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Sale of Shores oceanside property closes; beach path next

Photo: Shores oceanside property.

While the town’s cell tower plans seem stalled, and the twists and turns of the Vero electric negotiations leaving utility customers in limbo, at least one controversial Indian River Shores saga is nearly concluded. The sale of the auctioned 5.2-acre oceanside property has closed, and sale proceeds are in the bank.

“The $4,488,000 was deposited electronically on June 16, 2017, into an interest bearing account,” Town Manager Robbie Stabe said last Friday.

The Shores Town Council decided there’s no rush to decide how to use or invest the money, since the upcoming year’s budget is balanced without touching the cash reserves. Stabe said the millions are earning 1.1 percent annually while the council takes public input and weighs its options.

Next on deck is the task of clearing a 5-foot beach access pathway at the north end of the property, which the council voted to set aside for public use. The council’s action came in response to outcries from residents who live on the west side of A1A and had enjoyed casual beach access across the parcel since the 1980s when it was sold to Indian River County by Pebble Bay developer Ed Schlitt at a  deep discount with the agreement that public access would be preserved.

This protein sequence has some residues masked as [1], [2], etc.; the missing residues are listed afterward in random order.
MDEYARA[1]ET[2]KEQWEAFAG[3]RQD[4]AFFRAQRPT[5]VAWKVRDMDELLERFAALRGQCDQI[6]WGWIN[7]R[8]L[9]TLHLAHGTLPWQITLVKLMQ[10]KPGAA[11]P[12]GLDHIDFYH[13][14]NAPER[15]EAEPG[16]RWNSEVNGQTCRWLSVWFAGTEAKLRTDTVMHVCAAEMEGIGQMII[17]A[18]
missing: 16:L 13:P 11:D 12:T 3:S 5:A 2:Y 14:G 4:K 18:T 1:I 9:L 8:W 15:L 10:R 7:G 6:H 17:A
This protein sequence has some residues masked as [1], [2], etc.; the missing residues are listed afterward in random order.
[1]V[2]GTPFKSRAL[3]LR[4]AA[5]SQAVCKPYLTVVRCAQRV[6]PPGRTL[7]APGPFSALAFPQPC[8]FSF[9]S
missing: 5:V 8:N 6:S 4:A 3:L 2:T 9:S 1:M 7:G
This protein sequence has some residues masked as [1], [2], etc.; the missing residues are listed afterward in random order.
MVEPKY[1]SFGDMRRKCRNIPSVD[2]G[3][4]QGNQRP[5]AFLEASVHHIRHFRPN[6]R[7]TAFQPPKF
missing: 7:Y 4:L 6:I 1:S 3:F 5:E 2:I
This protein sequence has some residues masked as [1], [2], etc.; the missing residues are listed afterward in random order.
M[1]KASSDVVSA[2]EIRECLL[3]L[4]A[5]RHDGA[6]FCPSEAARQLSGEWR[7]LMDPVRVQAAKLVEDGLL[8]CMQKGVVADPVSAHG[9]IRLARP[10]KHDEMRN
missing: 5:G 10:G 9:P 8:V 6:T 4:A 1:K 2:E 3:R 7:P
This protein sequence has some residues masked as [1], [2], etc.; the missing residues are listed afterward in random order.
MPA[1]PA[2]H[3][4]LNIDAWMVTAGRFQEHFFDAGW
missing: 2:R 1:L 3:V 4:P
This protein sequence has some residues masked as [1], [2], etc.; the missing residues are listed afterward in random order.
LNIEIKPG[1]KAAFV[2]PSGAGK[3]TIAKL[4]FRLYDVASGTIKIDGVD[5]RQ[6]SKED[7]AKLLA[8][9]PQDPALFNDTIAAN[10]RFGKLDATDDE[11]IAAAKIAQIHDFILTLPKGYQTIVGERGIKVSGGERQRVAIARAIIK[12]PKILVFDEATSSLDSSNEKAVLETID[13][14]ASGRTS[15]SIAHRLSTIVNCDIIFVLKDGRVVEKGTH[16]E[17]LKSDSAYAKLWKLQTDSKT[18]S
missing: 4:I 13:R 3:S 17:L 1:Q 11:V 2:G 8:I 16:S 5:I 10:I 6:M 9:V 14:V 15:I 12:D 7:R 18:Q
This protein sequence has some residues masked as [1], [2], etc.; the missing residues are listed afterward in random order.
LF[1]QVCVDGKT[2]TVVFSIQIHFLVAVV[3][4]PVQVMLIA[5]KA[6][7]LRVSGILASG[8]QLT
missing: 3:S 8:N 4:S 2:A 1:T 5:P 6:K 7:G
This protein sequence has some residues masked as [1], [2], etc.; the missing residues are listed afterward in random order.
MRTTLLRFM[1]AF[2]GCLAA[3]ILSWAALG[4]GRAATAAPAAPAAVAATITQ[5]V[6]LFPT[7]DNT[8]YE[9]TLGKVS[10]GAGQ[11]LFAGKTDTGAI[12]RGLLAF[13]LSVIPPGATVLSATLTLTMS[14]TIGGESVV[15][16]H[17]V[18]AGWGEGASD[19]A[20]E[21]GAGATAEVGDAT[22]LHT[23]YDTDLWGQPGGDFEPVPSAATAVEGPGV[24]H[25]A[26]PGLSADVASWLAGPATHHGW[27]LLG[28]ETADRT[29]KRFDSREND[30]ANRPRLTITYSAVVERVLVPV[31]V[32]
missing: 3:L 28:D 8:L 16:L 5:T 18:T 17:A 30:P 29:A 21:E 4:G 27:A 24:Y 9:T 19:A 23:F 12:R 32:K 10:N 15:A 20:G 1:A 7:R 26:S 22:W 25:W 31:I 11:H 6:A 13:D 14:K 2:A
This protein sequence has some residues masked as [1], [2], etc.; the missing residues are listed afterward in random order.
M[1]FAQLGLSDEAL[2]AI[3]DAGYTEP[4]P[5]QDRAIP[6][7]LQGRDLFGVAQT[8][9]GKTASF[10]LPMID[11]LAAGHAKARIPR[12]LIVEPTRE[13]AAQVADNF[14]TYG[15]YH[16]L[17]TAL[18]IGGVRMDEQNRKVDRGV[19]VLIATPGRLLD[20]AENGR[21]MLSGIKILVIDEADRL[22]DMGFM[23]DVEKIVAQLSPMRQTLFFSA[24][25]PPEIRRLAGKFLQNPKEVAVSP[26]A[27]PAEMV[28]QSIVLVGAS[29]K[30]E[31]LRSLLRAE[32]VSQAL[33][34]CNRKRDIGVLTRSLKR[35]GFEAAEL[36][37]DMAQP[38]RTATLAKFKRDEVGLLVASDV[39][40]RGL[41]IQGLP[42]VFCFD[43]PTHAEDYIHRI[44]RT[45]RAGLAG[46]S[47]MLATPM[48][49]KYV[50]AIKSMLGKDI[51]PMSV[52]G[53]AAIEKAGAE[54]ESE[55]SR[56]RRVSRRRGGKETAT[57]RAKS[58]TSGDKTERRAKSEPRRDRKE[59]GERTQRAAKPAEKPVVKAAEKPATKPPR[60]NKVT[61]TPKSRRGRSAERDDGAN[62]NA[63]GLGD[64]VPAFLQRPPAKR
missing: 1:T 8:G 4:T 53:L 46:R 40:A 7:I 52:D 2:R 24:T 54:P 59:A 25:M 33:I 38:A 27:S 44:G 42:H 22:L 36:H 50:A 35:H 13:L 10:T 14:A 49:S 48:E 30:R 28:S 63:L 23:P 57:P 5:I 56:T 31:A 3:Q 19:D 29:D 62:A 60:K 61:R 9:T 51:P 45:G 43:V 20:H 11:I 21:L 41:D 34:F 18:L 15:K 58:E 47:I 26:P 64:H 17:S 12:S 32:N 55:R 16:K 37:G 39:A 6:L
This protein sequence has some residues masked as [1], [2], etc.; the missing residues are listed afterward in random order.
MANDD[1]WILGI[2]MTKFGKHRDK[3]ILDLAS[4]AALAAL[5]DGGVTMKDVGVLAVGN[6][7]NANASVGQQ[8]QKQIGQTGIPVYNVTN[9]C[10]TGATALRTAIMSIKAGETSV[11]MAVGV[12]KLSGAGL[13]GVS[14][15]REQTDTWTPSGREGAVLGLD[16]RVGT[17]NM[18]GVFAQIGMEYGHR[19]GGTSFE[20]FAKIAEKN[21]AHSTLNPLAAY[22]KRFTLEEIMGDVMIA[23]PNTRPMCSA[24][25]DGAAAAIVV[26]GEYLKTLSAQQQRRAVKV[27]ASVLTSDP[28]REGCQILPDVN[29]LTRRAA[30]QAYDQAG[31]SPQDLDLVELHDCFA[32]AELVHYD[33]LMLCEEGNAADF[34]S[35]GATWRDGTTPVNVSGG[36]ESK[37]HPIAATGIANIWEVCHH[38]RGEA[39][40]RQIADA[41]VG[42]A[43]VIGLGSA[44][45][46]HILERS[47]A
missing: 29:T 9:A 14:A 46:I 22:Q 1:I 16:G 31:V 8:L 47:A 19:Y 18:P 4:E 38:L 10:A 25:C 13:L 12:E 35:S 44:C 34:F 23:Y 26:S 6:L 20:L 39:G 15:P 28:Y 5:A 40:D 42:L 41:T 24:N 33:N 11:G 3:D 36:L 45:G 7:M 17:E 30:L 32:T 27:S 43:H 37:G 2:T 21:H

A grassroots effort emerged to turn the entire parcel into a park, but that failed and the Town Council hired former County Commissioner Wesley Davis and his firm Indian River Auctions to sell it as surplus property. The auction took place on May 6 under a tent on the site, with Naples-based developer Howard Gutman of the Lutgert Companies offering the winning bid of $4.4 million, plus a 10 percent buyers’ premium.

The path-building job includes removal of more than 50 mature palm trees planted many years ago that would block the charted walkway. Also, as property lines are often disregarded or encroached upon over the years when fences or hedges are installed, what Stabe called a “dilapidated fence” bordering the Pebble Beach Villas multi-family community will need to be torn down as it runs a foot or two into the five-foot-wide pathway. The fence also serves as containment for a thick hedgerow at the back of the townhomes. Without a new fence, the hedge would grow back into the beach access walkway, requiring regular maintenance.

Stabe got several quotes on the work and suggested the Town Council offer to split the cost of removing the old and installing the new fence with the Pebble Bay homeowners. The total cost is estimated somewhere between $9,000 and $14,000.

There is no timeline on completing the beach path project, but Stabe said he’s working with Lutgert Companies on some creative solutions they’ve presented about collaborating on the tree removal to ensure an aesthetically pleasing result for the public and for future residents of their planned single-family home development.

Lutgert Senior Vice President Mike Hoyt said he hopes to have plans on paper to start selling homesites for luxury dwellings in the fall, and to break ground on a model home by January.